Transdermal Magnesium therapy:
Since it is difficult to measure magnesium in the body accurately, being that most of it is in our bones and only about 1% is in our blood, do we wait until we show signs of deficiency before supplementing? The answer is clearly no if we want to live a long life in good health. Each day it is critical to receive the full requirements our bodies have for magnesium and those who understand the realities of modern life, diets and agricultural practices know how difficult it is to receive our needed magnesium through food alone.
The pertinent questions about magnesium chloride dosing are: how effectively is it absorbed transdermally, in bath water foot soaks, direct topical application or compared to oral consumption? And can we take in too much magnesium when all sources are considered. These are important questions when we start supplementing anything.
Before one begins transdermal magnesium chloride it is highly advised that you read the chapter on warnings and contraindications if you are suffering from any chronic illness, severe disease or deficiency, or are taking any pharmaceutical medications. Also if one is suffering from any kind of disease it is always recommended to have your treatments supervised by a primary health care practitioner. That could be a nurse, chiropractor, naturopathic doctor, acupuncturist, or allopathic medical doctor. Unfortunately few know anything about transdermal magnesium mineral therapy because it is so new.
Magnesium chloride is without doubt a versatile mineral medicine, though as with all forms of magnesium supplementation, it is not easy to calculate the exact dosage. Absorption rates vary considerably from one person to another and from one form of use to another, even with magnesium chloride, which probably delivers more useable magnesium to the cells than any other form. It is wise, especially if one is seriously ill, to start out with low dosages and build slowly up to higher doses over a period of a week or two.
In general, to individualize the appropriate magnesium dosage for oral intake, the rule of thumb is approximately 6-8 mg/kg (3-4 mg per pound) of body weight per day. That translates into a total dietary magnesium intake of 600 to 900 mg per day for a 200-lb man. With children some researchers indicate that 10 mg/kg/day are appropriate because of their low body weight and increased requirements for growth. Athletes also need more depending on their stress and training levels and we can always adjust upwards when under great emotional stress or when seriously ill.[ii],[iii]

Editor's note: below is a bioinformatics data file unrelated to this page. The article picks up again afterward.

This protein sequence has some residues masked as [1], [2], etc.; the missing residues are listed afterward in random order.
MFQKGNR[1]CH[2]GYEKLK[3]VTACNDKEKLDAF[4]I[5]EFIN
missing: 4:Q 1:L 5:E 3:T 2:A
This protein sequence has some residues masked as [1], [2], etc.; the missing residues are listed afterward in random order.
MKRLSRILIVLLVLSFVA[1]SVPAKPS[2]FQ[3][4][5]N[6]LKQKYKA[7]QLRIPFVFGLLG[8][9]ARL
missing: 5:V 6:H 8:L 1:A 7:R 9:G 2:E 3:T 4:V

The normal accepted recommended daily dietary amount of Magnesium is 300-400 mg. Many professionals feel this to be the bare minimum. Some would say that 1,000 mg is probably more in the range of what most people need due to stress (cortisol) causing magnesium to be dumped into the sweat in increasing quantities. Most people are numb to the amount of stress experienced every day. But cortisol can be measured by saliva tests if one really wants to know and if found to be high magnesium dosages can be adjusted up accordingly.
Dr. Norm Shealy recommends using 6-8 oz in each bath you take when using his suggested magnesium chloride product, which is a USP grade product, made by the process of using hydrocloric acid. This is not considered a natural product, as the magnesium oil evaporated from seawater is, and is considerably more expensive. With the natural form of magnesium oil, evaporated from seawater, the recommended amount per bath is only 2 oz. The cost and amount you use is dependent on the concentration of the magnesium oil obtained. The magensium product from Dr. Shealy contains 25% magnesium chloride as opposed to 30-35% from natural seawater evaporated forms. Fabricated forms of magnesium oil may contain 25 times the amount of heavy metals as the tested natural seawater form. It's the difference between using MgCl2 evaporated from sea water and MgCl2-5H20 powder to make the oil. Please write for more information on these products.
As with anything when just starting, caution should be taken in the beginning until one gets a feel for the appropriate dosages for adult and especially with children. Each person has to adjust the dosage to their own needs, size and body weight. The actual amount used is also dependent on the method of use or the combinations of methods used. Magnesium chloride may be taken orally, applied directly to the skin (used in a massage or simply rubbed on), used in foot baths, full body baths, and sprayed into mucus membranes.
Our cells are best served when they are brimming with magnesium reserves and we need to absorb a sufficient amount each and every day. A magnesium saturated body will be potent and will sport a tougher immune system that will fight more easily against infections and influenza. This does not mean that we should all put ourselves into hypermagnesaemia without concern and ignore the needed balance with other minerals. What we really have to do is made sure we have adequate magnesium, for all the cellular systems to work to their optimal level, and at all times.
The requirements for a very ill person are going to be higher than for a healthy person. In general, for a large adult, spraying one ounce of Magnesium Oil a day all over the body is recommended with that adjusted downward for children depending on their age and size. If used in a full body bath two ounces should be used. Some people enjoy a very concentrated magnesium chloride bath applying as many as eight ounces at a time. For sport injuries more concentrated baths would definitely be indicated. Footbaths use much less water so two ounces will yield a very concentrated footbath.